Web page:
Cricket

Published on July 12th, 2017 | by Suraj Choudhari

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CS flashback: When Joe Root and James Anderson weathered the storm to record the highest tenth-wicket stand

How often do we see a number 11 batsman getting crucial runs and bring his side back into the game? Well, it’snot very often, in fact, it’s a peculiarity. Batting with the tail is an art, which was supremely demonstrated by Joe Root in the first Test against India at Trent bBridgeback in 2014. India toured England for a five-match series with the series opener being played at Trent Bridge. The Test saw few records being scripted with the most famous one being the highest tenth-wicket stand of 198 runs between Joe Root and James Anderson.

Winning a Test match in England is always special and India did reasonably in the first innings to fancy their chances for a precious overseas win. But, the mind-boggling partnership between James Anderson and Joe Root ended India’s hope for a win. The 198-runs stand between them overhauled the previous best partnership of 163 between Phil Hughes and Ashton Agar. Meanwhile, James Anderson also recorded his finest Test innings total, which is also the highest for a No.11 batsman.

India won the toss and opted to bat first. They lost a wicket early when Shikhar Dhawan nicked one to Matt Prior off James Anderson. Murali Vijay played brilliantly for his 146 and ensured India were in a good position. At 344 for 5, a total of 400 above looked achievable with MS Dhoni and Ravindra Jadeja at the crease. MS Dhoni looked good for a ton but was unfortunate to have been run out on 82. And a middle-order collapse saw India being precariously placed at 346 for nine. They lost four wickets for a couple of runs and England bowlers did a commendable job in putting India on the back foot.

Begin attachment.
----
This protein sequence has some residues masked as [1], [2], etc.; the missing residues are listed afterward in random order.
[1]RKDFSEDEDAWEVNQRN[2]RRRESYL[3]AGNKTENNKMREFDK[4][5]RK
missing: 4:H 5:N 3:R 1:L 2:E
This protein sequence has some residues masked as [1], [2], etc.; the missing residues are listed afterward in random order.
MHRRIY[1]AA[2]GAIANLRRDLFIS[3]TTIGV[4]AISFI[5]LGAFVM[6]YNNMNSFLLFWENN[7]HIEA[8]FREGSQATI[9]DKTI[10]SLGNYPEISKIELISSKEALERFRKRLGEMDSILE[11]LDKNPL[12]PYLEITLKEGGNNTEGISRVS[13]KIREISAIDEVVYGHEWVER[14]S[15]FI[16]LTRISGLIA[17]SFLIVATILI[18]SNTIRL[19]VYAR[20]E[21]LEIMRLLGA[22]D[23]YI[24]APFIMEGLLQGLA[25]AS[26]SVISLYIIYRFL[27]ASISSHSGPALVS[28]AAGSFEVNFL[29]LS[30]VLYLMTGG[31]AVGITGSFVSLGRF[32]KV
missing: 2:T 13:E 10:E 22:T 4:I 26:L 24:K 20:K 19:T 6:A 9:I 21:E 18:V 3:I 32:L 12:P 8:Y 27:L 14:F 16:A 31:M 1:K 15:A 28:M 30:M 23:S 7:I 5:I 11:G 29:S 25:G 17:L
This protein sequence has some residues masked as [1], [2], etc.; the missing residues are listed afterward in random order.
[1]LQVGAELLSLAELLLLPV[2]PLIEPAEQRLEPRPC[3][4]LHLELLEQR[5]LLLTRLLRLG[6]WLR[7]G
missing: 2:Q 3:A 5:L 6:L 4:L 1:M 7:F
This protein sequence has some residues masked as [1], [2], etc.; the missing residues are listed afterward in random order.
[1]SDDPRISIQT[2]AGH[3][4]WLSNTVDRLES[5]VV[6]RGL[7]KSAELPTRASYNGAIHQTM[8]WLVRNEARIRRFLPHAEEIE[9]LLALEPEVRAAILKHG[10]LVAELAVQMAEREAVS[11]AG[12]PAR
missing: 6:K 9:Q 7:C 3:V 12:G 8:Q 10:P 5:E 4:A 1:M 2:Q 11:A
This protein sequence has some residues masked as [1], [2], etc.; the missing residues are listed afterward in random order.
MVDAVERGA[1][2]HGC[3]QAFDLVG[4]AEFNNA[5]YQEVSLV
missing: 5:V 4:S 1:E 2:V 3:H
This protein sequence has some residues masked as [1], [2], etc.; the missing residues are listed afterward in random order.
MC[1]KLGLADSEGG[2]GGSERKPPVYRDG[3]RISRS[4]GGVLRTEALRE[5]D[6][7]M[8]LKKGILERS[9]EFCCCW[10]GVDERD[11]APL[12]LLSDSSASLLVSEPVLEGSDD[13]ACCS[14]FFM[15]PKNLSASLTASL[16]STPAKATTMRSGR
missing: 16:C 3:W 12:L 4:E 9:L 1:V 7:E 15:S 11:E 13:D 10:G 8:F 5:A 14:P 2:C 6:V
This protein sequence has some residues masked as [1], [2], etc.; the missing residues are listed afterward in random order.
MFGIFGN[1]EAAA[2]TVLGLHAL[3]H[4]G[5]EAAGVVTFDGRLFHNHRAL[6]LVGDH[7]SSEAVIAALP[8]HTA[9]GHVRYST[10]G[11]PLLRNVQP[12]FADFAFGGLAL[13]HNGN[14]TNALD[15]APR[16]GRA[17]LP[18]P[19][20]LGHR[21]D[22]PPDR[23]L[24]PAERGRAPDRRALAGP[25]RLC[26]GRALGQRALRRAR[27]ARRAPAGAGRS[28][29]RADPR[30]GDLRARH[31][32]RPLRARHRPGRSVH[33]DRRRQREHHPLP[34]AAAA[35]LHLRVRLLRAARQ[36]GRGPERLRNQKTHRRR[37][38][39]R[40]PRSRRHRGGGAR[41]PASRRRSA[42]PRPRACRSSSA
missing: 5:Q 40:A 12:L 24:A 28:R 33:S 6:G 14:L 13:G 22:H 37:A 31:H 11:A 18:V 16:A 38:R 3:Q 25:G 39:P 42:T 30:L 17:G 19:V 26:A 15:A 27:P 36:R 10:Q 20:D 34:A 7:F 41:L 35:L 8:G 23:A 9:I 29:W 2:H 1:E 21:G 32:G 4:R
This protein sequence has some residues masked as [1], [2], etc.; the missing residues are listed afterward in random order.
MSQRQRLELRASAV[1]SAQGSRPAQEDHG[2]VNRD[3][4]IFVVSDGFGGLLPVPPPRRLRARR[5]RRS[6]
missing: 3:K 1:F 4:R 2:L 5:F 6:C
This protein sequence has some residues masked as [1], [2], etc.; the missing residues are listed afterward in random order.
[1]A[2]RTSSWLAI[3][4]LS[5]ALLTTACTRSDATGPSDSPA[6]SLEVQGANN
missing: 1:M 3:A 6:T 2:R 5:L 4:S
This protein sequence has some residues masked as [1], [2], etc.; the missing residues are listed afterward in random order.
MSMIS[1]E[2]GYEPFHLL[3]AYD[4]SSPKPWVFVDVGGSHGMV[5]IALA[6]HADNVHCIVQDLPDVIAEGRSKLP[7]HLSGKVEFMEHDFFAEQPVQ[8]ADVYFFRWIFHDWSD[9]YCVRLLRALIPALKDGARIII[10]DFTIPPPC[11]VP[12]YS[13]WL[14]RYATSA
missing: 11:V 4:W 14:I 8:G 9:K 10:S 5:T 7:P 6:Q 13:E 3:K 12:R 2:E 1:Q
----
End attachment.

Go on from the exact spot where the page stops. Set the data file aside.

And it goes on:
India’s tenth-wicket stand

Bhuvneshwar Kumar and Mohammed Shami were at the crease and the expectations were minimal considering the kind of rhythm England bowlers were in. Not many are aware of Bhuvneshwar Kumar’s batting skills and Shami, on the other hand, is a big hitter of the cricket ball. But, the duo, on this occasion, showed monk-like temperament and steadied the Indian ship when none expected them to do so. India had 457 runs on the board and the pressure was now on England.

England were off to a shaky start, losing Alastair Cook early. After a solid third-wicket partnership of 125 runs between Gary Ballance and Sam Robson, England kept losing wickets at regular intervals and were struggling at 298 for 9. Stuart Broad provided solid resistance but fell prey to Bhuvneshwar on 47.

Anderson-Root to the rescue

Wickets kept tumbling, but Joe Root stood like a rock at the other end. He was running out of partners but James Anderson combined really well to fight fire with fire. When Liam Plunkett was cleaned up by Bhuvneshwar for 7, England were 159 runs behind from India’s first innings total. England needed something miraculous to come closer to India’s total, let alone overhauling them.